Tuesday, 16 December 2014

Millinery Movie Moments: The Bishop's Wife

Many classic movies feature phenomenal examples of the milliner's craft, but despite being visual showstoppers, they are not often relevant to the plot. I love it when the hats are central to the action, and even have a deeper meaning.

The Bishop's Wife is my number one pick for classic movie moments that centre around a hat. Early in the movie we first see the incomparable Loretta Young as Mrs Julia Brougham gaze longingly through the store window at the coveted hat. It sits behind a frame, covered in folds of ribbon, a frivolous but beautiful confection.


Julia's other hats in the movie are simple by contrast, although of course she still looks stunning in them. It helps to have her face.

They are both plain felt hats with no trims beyond simple bands. The first is, in my opinion, the nicer of the two, with a cute short brim at the front and turn up at the back.



The other is even plainer, but she still makes it work!




Nevertheless, there is a big contrast between these reserved styles and the glorious bonnet in the millinery shop.



When Julia sees the hat being removed from the window, Dudley (Cary Grant) pushes her inside and convinces the woman trying it on that it doesn't suit her - against the best efforts of the salesperson.


"Not everyone could wear such a daring hat. But of course it was made for madame."

Julia consequently is able to immediately buy the hat for herself, and wear it in a scene that makes us all want to ice skate, no matter how uncoordinated we are in reality.


This hat is a symbol of one of the movie's messages, and the lessons that Julia and the Bishop are reminded of - living life to the fullest and feeling young again. Being a bit more free and enjoying the experiences of life. As the cab driver Sylvester puts it, "You know your destination, but you're in no hurry to get there."

In fact, the hat isn't the only accessory with meaning in this movie. There is the scarf that Matilda gave to the Bishop, that he never wears, so she encourages Dudley to wear it."I'm sure he'll appreciate it once he sees it one me." That line sums up the whole movie!


I also love how both Matilda and Mildred start wearing flowers in their hair once Dudley has arrived on the scene. I only just noticed that in this last viewing.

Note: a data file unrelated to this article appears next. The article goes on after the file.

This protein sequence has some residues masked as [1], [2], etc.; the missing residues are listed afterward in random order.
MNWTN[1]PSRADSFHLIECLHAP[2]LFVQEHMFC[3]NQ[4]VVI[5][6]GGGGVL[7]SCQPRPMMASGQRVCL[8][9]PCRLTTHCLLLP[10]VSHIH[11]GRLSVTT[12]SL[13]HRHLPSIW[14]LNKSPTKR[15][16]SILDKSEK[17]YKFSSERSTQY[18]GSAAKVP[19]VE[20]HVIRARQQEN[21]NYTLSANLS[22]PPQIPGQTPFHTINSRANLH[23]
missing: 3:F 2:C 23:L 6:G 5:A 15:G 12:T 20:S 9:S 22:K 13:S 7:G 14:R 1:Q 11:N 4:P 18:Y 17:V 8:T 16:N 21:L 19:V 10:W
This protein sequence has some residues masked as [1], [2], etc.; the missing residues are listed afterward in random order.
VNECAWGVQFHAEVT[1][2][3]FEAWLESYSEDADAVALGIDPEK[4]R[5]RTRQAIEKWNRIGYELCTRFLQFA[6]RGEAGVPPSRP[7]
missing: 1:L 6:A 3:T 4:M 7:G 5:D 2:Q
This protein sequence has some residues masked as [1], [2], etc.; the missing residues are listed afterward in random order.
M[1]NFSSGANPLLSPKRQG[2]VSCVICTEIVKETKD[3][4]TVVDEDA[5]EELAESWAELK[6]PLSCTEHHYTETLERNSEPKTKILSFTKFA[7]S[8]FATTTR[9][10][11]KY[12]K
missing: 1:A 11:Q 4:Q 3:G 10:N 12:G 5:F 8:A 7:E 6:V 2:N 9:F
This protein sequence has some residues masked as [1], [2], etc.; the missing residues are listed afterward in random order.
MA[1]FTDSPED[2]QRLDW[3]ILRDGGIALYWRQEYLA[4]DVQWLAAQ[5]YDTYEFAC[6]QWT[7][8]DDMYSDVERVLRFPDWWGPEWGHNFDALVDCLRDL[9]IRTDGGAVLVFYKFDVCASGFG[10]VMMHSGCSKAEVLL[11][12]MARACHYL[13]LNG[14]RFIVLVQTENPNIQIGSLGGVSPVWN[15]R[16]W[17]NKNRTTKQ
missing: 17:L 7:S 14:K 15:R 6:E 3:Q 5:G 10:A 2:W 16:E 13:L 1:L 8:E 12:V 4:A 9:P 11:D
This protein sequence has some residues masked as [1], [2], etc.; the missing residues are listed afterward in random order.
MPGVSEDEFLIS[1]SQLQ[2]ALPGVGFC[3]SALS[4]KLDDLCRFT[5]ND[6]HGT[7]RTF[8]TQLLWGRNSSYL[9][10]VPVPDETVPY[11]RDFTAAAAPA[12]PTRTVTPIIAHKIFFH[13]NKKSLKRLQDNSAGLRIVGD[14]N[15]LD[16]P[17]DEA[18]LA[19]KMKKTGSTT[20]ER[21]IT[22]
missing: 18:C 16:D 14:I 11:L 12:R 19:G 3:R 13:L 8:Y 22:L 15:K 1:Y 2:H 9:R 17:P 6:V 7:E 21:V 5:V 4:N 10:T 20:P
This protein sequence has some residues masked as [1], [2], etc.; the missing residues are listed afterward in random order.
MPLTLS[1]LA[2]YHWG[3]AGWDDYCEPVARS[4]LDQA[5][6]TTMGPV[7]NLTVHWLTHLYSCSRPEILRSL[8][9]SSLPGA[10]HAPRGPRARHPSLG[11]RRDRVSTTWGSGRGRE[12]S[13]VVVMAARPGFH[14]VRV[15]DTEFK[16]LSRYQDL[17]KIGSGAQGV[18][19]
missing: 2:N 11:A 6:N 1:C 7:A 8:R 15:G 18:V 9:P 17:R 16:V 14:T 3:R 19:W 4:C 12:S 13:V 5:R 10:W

There are also hats in the background that are worth checking out. The women in the street scene at the start, the lunch crowd at Michel's, and even the formidable Mrs Hamilton have some appealing looks to be inspired by. Not to mention knitted caps on the skaters and beanies and hoods on the children in the snow battle.







Do you have any favourite hats from classic movies? Can you think of any others where the hats play a role in the action?

I hope you are all enjoying the holiday season, whatever that means for you. And remember...

The only people who grow old were born old to begin with. You were born young. You'll remain that way.

Tuesday, 2 December 2014

A Vintage Bridal Look


Today I'm sharing the story of a beautiful bride, an elegant vintage-style wedding in the Blue Mountains, and a little hat.

The bride is my friend Mel, and the little hat is my first ever piece of bridal millinery. You may remember Mel as one of my models this year, and on the day of our photoshoot, she asked me to make her a hat for her wedding. The starting point for inspiration was the cherry velvet 1950s style half-hat, to be made in ivory and with beading to match her wedding dress.




 

These images are taken by Creek Street Photography. Mel and her photographer have exquisite taste and skill at making incredibly elegant photos! Choosing which ones to share here without making this an excessively long post was very tricky. I may have failed!




The ceremony was at the Everglades gardens in Leura, just as mine was two years ago. Mel chose the Cherry Terrace as the setting for her moment, with the blossoms out and making the perfect backdrop.




Being in the mountains, they made sure to get some photos with one of our many breathtaking views from a local lookout. This one is in Blackheath, I believe. Don't I just live in one of the most amazing places in the world?




The reception venue was the Carrington in Katoomba, in its suitably opulent ballroom.



Congratulations Mel and Alex. Thank you for inviting me to be a part of your day by creating this headpiece, and for letting me share these photos. I feel privileged to have contributed a part to such a perfect day.

You can see many more of these gorgeous photos from Creek Street Photograpy on their blog entry about this wedding and I recommend you do go and check them out. If you are dreaming of your own vintage wedding, the photos show so much more of Mel's day, and she took great care in every detail.


Mel and Alex also had their wedding featured in Australia's Vintage Bride Magazine. In the article, Mel tells the story of their relationship and engagement, and her design decisions for the wedding day.


If you are planning your own wedding and are looking for a custom handmade vintage-style headpiece, I'd love for you to contact me. I hope to play my small part in many more perfect days.